Transcribed interviews were analyzed using Atlas.ti 7.5 (2014) qualitative data analysis software, a commonly used program in qualitative social science. The researchers approached data analysis from an inductive perspective, allowing themes to emerge from the data. As described by Braun and Clarke (2006), the thematic analysis proceeded along six sequential phases: (a) familiarizing with the data set, (b) generating initial codes, (c) searching for themes, (d) reviewing themes, (e) defining and naming themes, (f) and reporting data. One member of the research team conducted the coding and thematic analysis, consulting with a peer reviewer at the end of each of the three passes of coding and the entire research team after the coding process was complete. The peer reviewer reviewed each phase of coding for consistency, and worked with the primary coder to identify, review, and name themes. At the end of coding, the entire research team reviewed the themes and established a shared meaning that best reflected the narratives of participants, based on a series of dialogues. The themes were organized into a thematic map which was refined through consultation with the research team to ensure homogeneity within each theme and heterogeneity between themes. The analysis contained within this paper used co-occurrence counts as a guideline for the prevalence of themes within the data set. Thus, the analysis is limited to the most prevalent themes that answer each research question, while attending to exceptional or divergent cases. Methodological journaling related to coding and peer review helped to ensure the dependability, confirmability, and trustworthiness of the final research product (DeCarlo, Bogenschutz, Hall-Lande, & Hewitt, in press). [4]


Key Takeaways

  • Open coding involves allowing codes to emerge from the dataset.
  • Codes must be clearly defined before focused coding can begin, so the researcher applies them in the same way to each unit of data.
  • NVivo and Atlas.ti are computer programs that qualitative researchers use to help with organizing, sorting, and analyzing their data.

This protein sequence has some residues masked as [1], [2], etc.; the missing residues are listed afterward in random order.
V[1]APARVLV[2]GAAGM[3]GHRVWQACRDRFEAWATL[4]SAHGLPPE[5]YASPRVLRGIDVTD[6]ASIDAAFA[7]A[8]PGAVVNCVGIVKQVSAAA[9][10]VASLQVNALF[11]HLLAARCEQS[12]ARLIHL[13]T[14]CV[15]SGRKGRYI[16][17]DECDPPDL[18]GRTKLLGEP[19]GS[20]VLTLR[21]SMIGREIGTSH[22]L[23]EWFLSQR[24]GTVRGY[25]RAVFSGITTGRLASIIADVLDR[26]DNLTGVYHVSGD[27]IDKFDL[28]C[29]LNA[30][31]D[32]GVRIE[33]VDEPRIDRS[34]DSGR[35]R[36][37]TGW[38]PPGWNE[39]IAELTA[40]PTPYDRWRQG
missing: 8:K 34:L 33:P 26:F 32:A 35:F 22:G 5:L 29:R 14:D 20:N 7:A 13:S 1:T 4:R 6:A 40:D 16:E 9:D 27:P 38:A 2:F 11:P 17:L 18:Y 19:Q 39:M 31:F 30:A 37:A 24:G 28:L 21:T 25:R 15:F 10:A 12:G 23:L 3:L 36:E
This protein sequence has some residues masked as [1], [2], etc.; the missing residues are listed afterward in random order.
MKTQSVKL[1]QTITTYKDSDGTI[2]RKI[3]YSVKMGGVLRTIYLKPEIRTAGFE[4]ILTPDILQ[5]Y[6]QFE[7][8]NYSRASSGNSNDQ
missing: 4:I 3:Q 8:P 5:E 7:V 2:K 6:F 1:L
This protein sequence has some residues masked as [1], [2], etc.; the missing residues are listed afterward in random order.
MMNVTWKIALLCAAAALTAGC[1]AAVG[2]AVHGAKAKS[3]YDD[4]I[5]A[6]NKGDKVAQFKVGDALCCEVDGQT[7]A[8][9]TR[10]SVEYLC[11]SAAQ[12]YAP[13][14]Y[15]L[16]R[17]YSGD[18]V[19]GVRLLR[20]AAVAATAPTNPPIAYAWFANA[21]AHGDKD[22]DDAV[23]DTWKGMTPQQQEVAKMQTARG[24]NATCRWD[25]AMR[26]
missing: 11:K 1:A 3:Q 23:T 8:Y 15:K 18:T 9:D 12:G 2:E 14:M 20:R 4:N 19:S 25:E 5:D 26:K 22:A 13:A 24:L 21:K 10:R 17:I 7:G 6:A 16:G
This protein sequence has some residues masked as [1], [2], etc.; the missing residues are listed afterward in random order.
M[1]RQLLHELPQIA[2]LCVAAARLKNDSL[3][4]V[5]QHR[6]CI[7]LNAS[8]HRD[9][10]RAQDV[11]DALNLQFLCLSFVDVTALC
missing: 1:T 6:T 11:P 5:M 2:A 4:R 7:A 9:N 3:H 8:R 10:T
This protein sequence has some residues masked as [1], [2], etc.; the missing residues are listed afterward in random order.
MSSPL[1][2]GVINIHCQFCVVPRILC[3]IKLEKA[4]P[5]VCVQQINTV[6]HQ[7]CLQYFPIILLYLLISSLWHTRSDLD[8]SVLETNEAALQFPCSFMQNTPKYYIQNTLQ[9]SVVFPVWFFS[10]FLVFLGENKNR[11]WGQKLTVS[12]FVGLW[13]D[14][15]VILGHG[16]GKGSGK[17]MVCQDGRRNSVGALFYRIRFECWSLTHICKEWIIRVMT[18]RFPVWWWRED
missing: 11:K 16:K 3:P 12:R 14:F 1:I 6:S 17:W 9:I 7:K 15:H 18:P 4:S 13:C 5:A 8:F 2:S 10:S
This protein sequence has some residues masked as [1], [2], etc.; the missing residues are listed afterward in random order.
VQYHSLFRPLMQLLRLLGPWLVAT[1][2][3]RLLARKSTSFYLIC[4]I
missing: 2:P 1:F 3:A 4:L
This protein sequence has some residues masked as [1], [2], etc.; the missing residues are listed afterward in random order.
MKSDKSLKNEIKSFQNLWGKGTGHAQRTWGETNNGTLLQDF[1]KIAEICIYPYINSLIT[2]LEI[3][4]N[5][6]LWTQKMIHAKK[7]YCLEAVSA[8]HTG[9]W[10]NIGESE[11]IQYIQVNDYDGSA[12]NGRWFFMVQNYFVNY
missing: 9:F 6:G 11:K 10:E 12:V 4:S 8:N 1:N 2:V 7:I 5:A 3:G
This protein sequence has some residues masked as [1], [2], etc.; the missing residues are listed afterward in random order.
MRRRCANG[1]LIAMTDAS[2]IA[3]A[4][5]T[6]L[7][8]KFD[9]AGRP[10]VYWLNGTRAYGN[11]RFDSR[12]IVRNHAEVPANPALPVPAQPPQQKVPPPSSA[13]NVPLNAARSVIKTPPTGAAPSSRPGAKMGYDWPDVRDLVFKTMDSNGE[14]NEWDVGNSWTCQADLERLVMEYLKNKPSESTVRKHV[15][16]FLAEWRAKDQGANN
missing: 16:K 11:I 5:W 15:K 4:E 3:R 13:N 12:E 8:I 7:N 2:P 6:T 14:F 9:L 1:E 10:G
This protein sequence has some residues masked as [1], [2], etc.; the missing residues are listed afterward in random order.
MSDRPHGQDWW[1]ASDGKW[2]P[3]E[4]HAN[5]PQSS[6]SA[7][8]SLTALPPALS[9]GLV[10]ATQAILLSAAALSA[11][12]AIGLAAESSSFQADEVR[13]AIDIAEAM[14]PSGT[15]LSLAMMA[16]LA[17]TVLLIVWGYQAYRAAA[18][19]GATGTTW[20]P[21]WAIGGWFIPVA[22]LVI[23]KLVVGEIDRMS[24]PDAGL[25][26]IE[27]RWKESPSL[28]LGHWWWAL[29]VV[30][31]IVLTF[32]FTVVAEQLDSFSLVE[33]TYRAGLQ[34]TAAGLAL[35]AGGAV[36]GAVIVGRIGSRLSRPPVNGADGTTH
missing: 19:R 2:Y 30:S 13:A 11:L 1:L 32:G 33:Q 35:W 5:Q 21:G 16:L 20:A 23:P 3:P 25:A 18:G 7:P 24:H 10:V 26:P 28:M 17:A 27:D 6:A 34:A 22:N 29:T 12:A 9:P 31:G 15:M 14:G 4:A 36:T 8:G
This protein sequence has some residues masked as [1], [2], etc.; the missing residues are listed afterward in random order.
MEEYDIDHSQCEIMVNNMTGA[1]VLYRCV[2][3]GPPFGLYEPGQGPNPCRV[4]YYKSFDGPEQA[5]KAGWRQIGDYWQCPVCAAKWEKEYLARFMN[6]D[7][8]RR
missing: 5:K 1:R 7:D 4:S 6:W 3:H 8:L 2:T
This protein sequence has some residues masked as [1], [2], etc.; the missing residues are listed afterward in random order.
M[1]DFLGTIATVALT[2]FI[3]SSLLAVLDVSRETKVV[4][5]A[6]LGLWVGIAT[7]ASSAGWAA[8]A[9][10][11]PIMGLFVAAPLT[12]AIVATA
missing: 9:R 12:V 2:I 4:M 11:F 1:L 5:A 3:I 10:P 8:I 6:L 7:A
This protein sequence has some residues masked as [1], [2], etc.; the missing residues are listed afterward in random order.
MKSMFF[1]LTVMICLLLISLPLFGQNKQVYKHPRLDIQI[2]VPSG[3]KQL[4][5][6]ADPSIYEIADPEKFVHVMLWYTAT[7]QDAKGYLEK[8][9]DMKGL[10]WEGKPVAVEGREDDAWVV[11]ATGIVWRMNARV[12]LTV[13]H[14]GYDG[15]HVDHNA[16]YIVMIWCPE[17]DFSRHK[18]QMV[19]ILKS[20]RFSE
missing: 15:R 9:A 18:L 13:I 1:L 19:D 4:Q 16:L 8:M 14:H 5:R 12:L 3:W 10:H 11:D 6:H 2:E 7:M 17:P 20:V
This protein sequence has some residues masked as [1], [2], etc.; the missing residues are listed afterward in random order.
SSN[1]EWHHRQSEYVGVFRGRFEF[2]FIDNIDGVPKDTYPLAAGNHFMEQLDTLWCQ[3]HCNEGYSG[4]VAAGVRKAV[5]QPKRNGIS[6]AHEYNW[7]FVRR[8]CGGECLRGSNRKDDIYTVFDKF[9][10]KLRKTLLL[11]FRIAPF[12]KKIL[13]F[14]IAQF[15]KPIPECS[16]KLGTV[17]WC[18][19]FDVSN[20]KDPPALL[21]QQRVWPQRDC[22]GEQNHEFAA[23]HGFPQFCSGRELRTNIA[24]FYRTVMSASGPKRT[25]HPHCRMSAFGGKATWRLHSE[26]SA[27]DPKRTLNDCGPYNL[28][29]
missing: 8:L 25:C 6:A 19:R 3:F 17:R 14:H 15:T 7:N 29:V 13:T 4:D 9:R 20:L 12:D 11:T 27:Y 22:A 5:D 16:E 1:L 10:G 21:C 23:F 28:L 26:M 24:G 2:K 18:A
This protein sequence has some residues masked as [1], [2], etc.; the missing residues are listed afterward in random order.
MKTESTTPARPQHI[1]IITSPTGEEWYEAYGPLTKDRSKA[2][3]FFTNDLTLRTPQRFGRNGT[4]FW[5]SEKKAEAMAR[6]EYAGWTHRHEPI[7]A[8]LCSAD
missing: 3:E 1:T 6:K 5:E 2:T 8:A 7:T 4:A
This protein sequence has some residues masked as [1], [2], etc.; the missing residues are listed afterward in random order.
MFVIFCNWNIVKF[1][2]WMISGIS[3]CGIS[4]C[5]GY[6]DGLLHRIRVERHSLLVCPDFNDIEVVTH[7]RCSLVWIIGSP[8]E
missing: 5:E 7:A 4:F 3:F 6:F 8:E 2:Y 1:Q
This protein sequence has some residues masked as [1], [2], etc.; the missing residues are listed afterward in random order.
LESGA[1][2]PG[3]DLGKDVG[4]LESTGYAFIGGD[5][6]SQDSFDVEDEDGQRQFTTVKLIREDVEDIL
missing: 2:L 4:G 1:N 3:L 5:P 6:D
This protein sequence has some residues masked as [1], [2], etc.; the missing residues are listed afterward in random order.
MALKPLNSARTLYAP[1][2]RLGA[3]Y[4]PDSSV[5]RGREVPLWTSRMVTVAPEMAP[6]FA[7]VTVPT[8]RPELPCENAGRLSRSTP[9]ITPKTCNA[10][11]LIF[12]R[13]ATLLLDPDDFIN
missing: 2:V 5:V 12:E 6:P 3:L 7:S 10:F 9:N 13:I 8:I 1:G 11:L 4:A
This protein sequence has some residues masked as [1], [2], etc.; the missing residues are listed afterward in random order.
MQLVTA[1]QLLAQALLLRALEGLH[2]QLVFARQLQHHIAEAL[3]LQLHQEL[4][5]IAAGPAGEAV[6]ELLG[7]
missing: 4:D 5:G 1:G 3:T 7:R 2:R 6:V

• Code- a shorthand representation of some more complex set of issues or ideas
  • Coding- identifying themes across qualitative data by reading transcripts
  • Focused coding- collapsing or narrowing down codes, defining codes, and recoding each transcript using a final code list
  • Open coding- reading through each transcript, line by line, and make a note of whatever categories or themes seem to jump out to you
  • Transcript- a complete, written copy of the recorded interview or focus group containing each word that is spoken on the recording, noting who spoke which words


Image attributions

Compact Cassette by Petr Kvashin CC-0

concept of learning by unknown CC-0


  1. If you would like to learn more about inductive qualitative data analysis, I recommend two titles: Glaser, B. G., & Strauss, A. L. (1967). The discovery of grounded theory: Strategies for qualitative research. Chicago, IL: Aldine; Charmaz, K. (2006). Constructing grounded theory: A practical guide through qualitative analysis. Thousand Oaks, CA: Sage.
  2. Esterberg, K. G. (2002). Qualitative methods in social research. Boston, MA: McGraw-Hill.
  3. Lofland, J., & Lofland, L. H. (1995). Analyzing social settings: A guide to qualitative observation and analysis (3rd ed.) Belmont, CA: Wadsworth.
  4. DeCarlo, M., Bogenschutz, M., Hall-Lane, J., & Hewitt, A. (in press). Implementation of self-directed supports for individuals with intellectual and developmental disabilities in the United States. Journal of disability policy studies.